With characteristic recklessness and an utter lack of concern for the hundreds of millions of lives he will hurt, Donald Trump has unilaterally withdrawn from the Paris agreement, the world’s greatest achievement of climate diplomacy to date. “Shameful” doesn’t begin to describe it.
We should be outraged, but we are not helpless: in the time of Trump, it is up to progressive cities to lead on climate change. In Minneapolis, we’ve been at the forefront of world cities both in leading the fight against climate change, and in adapting to it. Doing so is now our city’s DNA. Back in 1993, we were one of the first cities to put together strategies to reduce carbon emissions. In 2005, Minneapolis was one of the first cities to sign the Kyoto climate accord — after the Bush administration refused to. In 2013, we adopted our Climate Action Plan, and set goals to reduce our greenhouse gas emissions by 30 percent by 2025, and 80 percent by 2050.
We are keeping our commitment to make Minneapolis a sustainable city that works to minimize its carbon footprint. And we’re doing more. Our Clean Energy Partnership brings the city and our energy providers together to support reaching our emissions targets. Our Green Business Cost Share Program supports businesses willing to invest in cleaner, greener, or more efficient technologies. Our organics program has recycled 2,700 tons of organic waste. We are moving forward with writing a plan to make Minneapolis a zero waste city. We are revolutionizing street design by prioritizing pedestrians, bikes, and transit ahead of cars. And we are building environmental justice into all our climate and sustainability work.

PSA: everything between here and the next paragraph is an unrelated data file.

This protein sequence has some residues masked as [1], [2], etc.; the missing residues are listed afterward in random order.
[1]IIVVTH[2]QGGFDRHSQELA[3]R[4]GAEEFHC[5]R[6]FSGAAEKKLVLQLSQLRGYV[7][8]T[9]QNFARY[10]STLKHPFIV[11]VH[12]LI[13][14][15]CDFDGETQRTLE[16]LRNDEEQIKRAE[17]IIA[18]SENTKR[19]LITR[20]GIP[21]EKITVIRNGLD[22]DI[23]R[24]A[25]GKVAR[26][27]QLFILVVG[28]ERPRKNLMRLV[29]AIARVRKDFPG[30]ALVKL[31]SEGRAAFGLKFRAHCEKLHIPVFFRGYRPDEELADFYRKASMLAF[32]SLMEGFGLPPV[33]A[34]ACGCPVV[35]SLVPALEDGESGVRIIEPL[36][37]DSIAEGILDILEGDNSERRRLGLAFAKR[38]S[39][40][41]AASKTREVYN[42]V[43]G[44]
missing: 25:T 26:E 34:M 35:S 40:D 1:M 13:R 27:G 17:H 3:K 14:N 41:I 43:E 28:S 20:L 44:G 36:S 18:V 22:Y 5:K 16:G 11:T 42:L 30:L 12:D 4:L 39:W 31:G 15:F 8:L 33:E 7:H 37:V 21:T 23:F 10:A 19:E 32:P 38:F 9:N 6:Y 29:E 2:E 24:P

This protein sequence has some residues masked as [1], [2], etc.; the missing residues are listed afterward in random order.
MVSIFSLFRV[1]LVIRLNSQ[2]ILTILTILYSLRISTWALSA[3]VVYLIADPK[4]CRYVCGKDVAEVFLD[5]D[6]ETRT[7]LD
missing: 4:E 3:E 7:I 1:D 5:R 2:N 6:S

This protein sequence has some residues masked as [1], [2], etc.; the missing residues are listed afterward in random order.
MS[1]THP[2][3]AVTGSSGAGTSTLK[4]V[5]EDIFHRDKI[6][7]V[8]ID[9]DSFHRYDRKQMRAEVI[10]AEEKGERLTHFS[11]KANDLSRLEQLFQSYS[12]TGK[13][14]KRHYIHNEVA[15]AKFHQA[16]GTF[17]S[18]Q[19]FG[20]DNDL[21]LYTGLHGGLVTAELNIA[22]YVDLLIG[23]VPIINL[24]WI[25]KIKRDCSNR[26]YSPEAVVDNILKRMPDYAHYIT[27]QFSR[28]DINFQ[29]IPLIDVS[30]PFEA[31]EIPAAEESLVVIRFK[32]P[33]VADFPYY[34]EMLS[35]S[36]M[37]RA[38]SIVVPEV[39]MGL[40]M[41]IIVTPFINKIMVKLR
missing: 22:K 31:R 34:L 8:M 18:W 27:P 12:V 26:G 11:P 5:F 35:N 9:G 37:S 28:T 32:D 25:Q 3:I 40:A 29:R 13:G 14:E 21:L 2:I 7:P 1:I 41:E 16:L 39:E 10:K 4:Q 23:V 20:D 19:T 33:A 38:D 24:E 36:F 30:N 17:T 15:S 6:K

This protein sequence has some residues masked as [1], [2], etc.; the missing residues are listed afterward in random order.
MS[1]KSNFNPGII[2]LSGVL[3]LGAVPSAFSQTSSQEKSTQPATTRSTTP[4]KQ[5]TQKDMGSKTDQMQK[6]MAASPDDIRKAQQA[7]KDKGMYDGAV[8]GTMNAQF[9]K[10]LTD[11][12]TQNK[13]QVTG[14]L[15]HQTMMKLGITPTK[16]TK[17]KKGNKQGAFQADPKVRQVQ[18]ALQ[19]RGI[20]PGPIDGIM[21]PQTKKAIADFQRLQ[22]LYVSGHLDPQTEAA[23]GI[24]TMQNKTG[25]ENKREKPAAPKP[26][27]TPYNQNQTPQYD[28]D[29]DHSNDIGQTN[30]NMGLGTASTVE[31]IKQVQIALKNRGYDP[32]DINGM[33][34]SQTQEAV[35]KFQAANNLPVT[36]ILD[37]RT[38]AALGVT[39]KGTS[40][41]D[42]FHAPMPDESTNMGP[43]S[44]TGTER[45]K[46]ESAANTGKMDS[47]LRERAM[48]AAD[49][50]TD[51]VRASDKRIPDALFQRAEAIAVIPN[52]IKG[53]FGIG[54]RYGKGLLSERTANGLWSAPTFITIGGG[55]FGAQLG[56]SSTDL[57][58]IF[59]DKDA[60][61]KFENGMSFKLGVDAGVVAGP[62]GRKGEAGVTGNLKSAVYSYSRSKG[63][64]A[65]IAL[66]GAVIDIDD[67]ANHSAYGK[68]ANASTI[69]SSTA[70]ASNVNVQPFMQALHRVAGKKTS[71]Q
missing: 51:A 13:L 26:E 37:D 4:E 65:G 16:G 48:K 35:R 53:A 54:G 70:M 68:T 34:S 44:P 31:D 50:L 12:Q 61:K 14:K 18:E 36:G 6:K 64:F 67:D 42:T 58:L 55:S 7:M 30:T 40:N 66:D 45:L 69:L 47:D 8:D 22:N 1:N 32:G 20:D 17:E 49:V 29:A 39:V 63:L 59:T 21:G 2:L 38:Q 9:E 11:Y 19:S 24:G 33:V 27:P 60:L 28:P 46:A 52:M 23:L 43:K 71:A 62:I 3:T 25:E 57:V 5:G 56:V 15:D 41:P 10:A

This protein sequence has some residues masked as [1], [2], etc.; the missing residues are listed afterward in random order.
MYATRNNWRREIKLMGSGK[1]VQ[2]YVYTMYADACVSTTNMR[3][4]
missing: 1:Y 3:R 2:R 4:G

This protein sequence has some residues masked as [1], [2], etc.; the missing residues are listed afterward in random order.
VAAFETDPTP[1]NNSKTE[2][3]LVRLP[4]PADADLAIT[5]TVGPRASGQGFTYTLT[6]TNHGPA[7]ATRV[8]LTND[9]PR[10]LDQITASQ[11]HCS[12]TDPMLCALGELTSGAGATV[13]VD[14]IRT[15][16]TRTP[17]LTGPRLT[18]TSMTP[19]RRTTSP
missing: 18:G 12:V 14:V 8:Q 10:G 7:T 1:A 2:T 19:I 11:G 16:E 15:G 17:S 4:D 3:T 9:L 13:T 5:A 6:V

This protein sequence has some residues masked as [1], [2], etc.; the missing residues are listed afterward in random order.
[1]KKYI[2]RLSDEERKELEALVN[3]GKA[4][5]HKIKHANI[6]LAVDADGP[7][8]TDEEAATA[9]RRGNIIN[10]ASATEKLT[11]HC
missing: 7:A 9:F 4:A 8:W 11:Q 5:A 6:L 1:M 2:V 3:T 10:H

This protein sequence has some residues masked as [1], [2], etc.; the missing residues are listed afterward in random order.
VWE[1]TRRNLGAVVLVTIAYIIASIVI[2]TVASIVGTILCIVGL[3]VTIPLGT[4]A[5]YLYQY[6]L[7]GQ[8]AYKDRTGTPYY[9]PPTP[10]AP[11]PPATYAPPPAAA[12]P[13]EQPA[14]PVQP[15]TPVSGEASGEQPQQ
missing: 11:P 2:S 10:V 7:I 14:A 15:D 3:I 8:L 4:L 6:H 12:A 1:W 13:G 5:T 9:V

In recent years, Minneapolis has been recognized for our work in this area. In 2014, the Obama administration named Minneapolis a Climate Action Champion because of our ongoing commitment to clean energy. In 2015, I was among a group of mayors from around the world who accepted Pope Francis’ invitation to the Vatican to look honestly at the moral and human toll of climate change, and discuss how to take action. In 2016, the Rockefeller Foundation named Minneapolis as one of its 100 Resilient Cities—a network of communities with unique visions on preparing for the challenges of the 21st century, of which climate change is certainly one.
Yes, Donald Trump’s decision will make fighting climate change harder for all of us, but Minneapolis is well-placed to continue our leadership in that fight. Each and every one of us can take action in our daily lives to act as responsible stewards of our communities and our planet. We can hold to account Donald Trump, his allies, or anyone who would stand in the way of that goal. Everything I know about our city tells me that we won’t let this slow us down – that’s Minneapolis.